A child is at the limit of normal — In cases of early puberty, endocrinologists may be concerned with growth potential and the child’s capacity to handle early development from a psychosocial perspective. Estrogen and testosterone (which is converted to estrogen) cause growth plates to mature, eventually causing the pubertal growth spurt and fusion of growth plates. A child who begins puberty early may not reach his or her full height potential if the growth plates fuse early. In this case, an endocrinologist might treat the child to delay puberty and allow the child to gain height and catch up to peers in age and maturity.
However, not all children who start puberty on the early end of the spectrum become shorter than their peers. This is possible, but not assured. A specialist evaluation can help assess the possible sequelae of early puberty and stopping growth early. A bone age X-ray of the left hand can reveal whether the growth plates have matured under the influence of puberty hormones.
Are kids maturing earlier?
Some studies show that the timing of the puberty in both girls and boys is earlier than a generation or more ago. This is likely multifactorial. Possible causes include environmental factors, including a rise in childhood obesity, but there are many confounding variables.
Bone mineral density, nutrition and puberty
Estrogen and testosterone are important for development of adult bone mass, which is attained during the teen years. While bone mineral density may be lower in girls with delayed puberty compared to same-age peers, there is evidence that it increases once girls complete puberty, without long-term effects.
Insufficient nutrition can delay puberty. If a child in your practice has weight loss, poor weight gain or an eating disorder, pubertal delay would not be an unusual consequence. The differential diagnosis should include undernutrition in any child with delayed puberty (outside the normal range) and poor weight gain.
Signs of puberty: The history and physical examination
A thorough history and physical examination are invaluable in determining the timing of puberty and flagging potential problems. Ideally, a puberty examination is part of every well child’s checkup, as is height measurement with reference to the standard growth chart. Including this serves a dual purpose: children are accustomed to the examination, and the pediatrician or other primary provider has a baseline to note abnormalities, even if not noted by the parents.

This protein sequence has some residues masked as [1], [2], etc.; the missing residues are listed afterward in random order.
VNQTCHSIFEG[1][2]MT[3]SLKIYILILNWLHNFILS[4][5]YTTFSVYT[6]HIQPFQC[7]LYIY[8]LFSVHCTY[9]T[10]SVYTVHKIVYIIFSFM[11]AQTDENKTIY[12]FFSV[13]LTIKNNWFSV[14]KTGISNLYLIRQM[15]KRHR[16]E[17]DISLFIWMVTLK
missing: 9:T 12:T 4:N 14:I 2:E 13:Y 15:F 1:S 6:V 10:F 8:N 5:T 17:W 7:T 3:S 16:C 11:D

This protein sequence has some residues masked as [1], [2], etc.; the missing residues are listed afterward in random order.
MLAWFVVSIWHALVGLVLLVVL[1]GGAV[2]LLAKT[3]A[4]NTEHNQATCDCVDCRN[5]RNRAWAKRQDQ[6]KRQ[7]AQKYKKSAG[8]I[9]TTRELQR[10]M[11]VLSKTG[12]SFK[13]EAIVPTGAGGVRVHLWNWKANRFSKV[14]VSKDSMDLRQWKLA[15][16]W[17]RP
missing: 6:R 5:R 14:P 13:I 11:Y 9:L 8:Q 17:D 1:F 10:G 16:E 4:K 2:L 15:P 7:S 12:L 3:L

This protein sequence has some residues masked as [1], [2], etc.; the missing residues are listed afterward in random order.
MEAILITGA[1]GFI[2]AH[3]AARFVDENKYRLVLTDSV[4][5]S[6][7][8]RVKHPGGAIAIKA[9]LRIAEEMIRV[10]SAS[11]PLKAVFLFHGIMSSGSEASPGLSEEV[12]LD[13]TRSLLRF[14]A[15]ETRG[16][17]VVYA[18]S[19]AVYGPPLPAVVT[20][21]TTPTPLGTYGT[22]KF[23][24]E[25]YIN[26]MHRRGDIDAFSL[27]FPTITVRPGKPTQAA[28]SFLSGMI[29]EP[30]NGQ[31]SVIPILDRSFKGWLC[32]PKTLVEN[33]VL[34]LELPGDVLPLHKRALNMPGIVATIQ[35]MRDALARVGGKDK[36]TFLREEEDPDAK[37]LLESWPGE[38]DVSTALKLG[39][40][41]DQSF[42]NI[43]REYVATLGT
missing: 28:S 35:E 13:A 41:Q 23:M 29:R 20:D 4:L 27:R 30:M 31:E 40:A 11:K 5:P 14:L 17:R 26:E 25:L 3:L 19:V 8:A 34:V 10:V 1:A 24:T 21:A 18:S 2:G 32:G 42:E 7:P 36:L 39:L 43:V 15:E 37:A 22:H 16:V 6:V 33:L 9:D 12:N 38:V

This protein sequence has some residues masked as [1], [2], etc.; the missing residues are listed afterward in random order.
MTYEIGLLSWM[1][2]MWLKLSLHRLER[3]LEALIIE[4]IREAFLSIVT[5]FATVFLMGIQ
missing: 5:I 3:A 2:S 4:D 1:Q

|History and physical examination for puberty
|Timing of changes (age)|
|Testicular enlargement, if noted|
|“Adult-like” body odor|
|Growth spurt, if occurred – Heights of both parents to calculate mid-parental target height|
Asking parents about the age they experienced puberty is helpful. For the physical examination, Tanner staging and measuring testicular volume are useful.
When to refer to a specialist
You should feel comfortable consulting and, if necessary, referring a child for specialty evaluation if signs of puberty appear outside the age ranges described above, if the physical examination is abnormal, the velocity of puberty seems accelerated or simply if you have concerns.
A boy who shows testicular enlargement before age 9 needs urgent referral to a pediatric endocrinologist. A child with these changes is at increased risk of a central nervous system tumor causing early puberty.
OHSU Doernbecher Children’s Hospital includes specialists in pediatric endocrinology, including adolescent medicine and growth disorders. If you have questions or would like to refer a patient, please call the OHSU Physician Consult & Referral Service at 888 346-0644 toll-free or fax to 888 346-0645.Back to articles